You may be wondering about what happened to my old bike, or why I say “most of the hazards of city biking,” but that’s best explained with a quick photo showing one next to the other. As can be noted, the old bike isn’t in much condition for riding: its handlebars were shorn off, the derailleur and chain ripped free, the wheels scrunched, one of the cranks bent underneath the main gear, and the frame itself bent. Getting a new bike was the only option, as the cost of repairs rapidly exceeded the cost of a replacement.

Before anyone asks, I’m in excellent condition. Other than a small scrape on my left knee, I survived the whole incident. I joke that “my bike gave its life to save mine,” but that’s pretty much the truth. Years of Dallas riding taught me the value of safety gear: I’d sooner go out without lungs than without a helmet or gloves. The same goes for lights on front and back, reflective tape along the side, and a keen eye for inattentive, distracted, or just plain stupid drivers. When you combine all three, though…

Dead bike

I’m fond of noting that I love Lexus drivers for one good reason: they advertise themselves. The fact that Toyota puts its big “‘L’ is for ‘Loser'” logo on front and back means that it’s possible to get warning of a Lexus driver through a rear-view mirror long before the dolt every gets close, allowing the attentive bicyclist, pedestrian, motorist, or homeowner to get the hell out of the way. Naturally, Lexus drivers go on and on about how their vehicles are “safe”, meaning that they’ll survive what my best friend refers to as “a failure to drive,” and who cares about anybody else. Crumple zones so they can run into vehicles or houses and walk away, lane drift alarms so the driver can go back to texting or posting on Facebook while on the highway, lots of bright shiny objects along the dashboard to make driver and passengers think that they’re more capable than their abilities…yeah, I’ve had a lot of experience with Lexus drivers as a whole, to where I’ve gone to extra effort to watch for that logo on front and back. Too bad for my bike that this one got me from the side.

Dead bike

The story’s pretty easy, really: the driver was leaving work, stopping for a moment in a parking lot before heading out the driveway. I saw the vehicle stop, and slowed but continued going, figuring that the driver was tweeting or adjusting a car radio before going. By the time I got to the driveway, she accelerated in a hurry to start the holiday weekend a bit early, and I went under the front wheels. Thankfully, I bounced, landing on my work backpack, while the bike lost handlebars, wheels, chain, and derailleur. The driver obligingly stopped before I followed it, crying “I’m really sorry” over and over, and I have to admit that a near-death experience tends to bring out some of my more vicious behavior. No profanity, no abuse while yelling at her, other than “What the hell is it about all you Lexus drivers being idiots?” Personally, I thought it was a valid question.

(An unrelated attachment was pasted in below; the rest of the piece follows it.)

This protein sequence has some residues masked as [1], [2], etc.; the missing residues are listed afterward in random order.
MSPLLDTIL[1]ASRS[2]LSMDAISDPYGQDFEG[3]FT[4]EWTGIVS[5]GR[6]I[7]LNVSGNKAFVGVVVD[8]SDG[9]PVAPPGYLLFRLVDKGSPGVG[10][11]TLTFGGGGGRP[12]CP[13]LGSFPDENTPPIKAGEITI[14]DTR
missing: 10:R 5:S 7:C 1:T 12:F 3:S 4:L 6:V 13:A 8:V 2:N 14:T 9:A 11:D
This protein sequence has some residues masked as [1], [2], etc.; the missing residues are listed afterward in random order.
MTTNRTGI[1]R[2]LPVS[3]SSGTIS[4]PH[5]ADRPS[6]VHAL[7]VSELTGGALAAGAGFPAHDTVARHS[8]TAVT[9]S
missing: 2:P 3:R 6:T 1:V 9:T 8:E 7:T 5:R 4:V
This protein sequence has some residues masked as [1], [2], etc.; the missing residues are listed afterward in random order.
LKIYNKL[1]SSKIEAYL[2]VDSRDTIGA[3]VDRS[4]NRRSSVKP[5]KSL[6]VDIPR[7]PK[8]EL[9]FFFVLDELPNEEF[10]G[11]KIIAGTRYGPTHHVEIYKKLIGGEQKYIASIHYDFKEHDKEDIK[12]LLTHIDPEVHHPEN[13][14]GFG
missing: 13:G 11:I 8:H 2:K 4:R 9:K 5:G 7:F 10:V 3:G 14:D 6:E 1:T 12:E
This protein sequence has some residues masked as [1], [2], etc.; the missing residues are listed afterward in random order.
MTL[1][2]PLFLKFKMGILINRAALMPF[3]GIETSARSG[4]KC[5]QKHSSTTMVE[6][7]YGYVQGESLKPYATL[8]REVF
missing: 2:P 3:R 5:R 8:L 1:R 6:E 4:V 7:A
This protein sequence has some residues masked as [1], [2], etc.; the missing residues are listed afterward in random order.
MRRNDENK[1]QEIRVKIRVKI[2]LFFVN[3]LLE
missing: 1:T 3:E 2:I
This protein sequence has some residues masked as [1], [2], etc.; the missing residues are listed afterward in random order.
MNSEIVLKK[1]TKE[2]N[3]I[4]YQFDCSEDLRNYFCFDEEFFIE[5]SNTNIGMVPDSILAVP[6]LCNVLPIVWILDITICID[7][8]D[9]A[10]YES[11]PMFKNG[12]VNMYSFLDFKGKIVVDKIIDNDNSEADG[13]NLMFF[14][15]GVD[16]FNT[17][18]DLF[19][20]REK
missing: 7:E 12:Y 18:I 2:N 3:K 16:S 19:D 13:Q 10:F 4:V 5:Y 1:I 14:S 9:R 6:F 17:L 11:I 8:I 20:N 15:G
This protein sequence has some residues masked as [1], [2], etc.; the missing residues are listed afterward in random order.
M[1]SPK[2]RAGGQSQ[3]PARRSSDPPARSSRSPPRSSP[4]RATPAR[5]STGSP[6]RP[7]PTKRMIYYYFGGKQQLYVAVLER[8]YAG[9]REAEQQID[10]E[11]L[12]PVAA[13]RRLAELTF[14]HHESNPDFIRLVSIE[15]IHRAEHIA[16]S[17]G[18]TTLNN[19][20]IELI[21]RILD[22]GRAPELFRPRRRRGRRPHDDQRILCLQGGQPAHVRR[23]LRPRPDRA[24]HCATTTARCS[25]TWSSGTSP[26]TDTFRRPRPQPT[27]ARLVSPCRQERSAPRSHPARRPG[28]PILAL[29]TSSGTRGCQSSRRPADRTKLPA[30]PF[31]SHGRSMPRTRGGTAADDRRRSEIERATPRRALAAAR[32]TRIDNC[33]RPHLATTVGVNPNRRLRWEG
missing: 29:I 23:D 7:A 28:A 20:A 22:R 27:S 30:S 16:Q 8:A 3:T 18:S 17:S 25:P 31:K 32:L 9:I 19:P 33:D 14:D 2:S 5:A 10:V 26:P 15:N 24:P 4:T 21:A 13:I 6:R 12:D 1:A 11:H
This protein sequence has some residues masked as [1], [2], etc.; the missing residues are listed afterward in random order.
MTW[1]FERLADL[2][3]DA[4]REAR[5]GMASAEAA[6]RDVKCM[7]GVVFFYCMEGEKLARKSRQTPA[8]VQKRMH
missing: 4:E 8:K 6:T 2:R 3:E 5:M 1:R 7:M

That said, now everything’s up in the air. A quick talk with her insurance company got a very quick response, with an agent swearing that I’d hear from the claim adjuster within two business days. That’s now four days behind, but that’s also expected: I worked for The Hartford in its Worker’s Comp division twenty years ago, and we had at least one valid bomb threat per month before I left because its adjusters were doing their best to run out the clock on any claim without legal representation. Well, that’s been taken care of, and now it’s a matter of waiting. Thankfully, I have a perfectly vindictive attitude about owed funds: just ask Craig Engler one of these days about his last run-in with me over unpaid writing fees. And so it goes.

Otherwise, things are reasonably back to normal. Yes, some drivers have their heads so far up their colons that they could be described charitably as “Klein bottles with legs” but that won’t stop me from riding. One dolt, in nearly 40 years of riding, that nearly took me out? That’s not a bad track record. Besides, the quiet of early-morning roads, being buzzed by red-tailed and Harris’s hawks during the day and screech owls and big brown bats in the predawn morning. the feeling of responsibility that only knowing what my own physical limitations are determines where I’m going and how fast…the accident just confirms a need to be just a little bit more careful. Either that, or to make sure that the next Lexus dingbat kills me on the spot, because nobody would believe the police report of my ripping off the rest of my nearly-severed leg and beating the driver into a coma with it. (I’d never kill someone who hit me. I’d prefer to have them wake up several weeks later as a punchline, with the nurses at the hospital taking cash, checks, and Bitcoins to allow complete strangers to come up, laugh, and point.)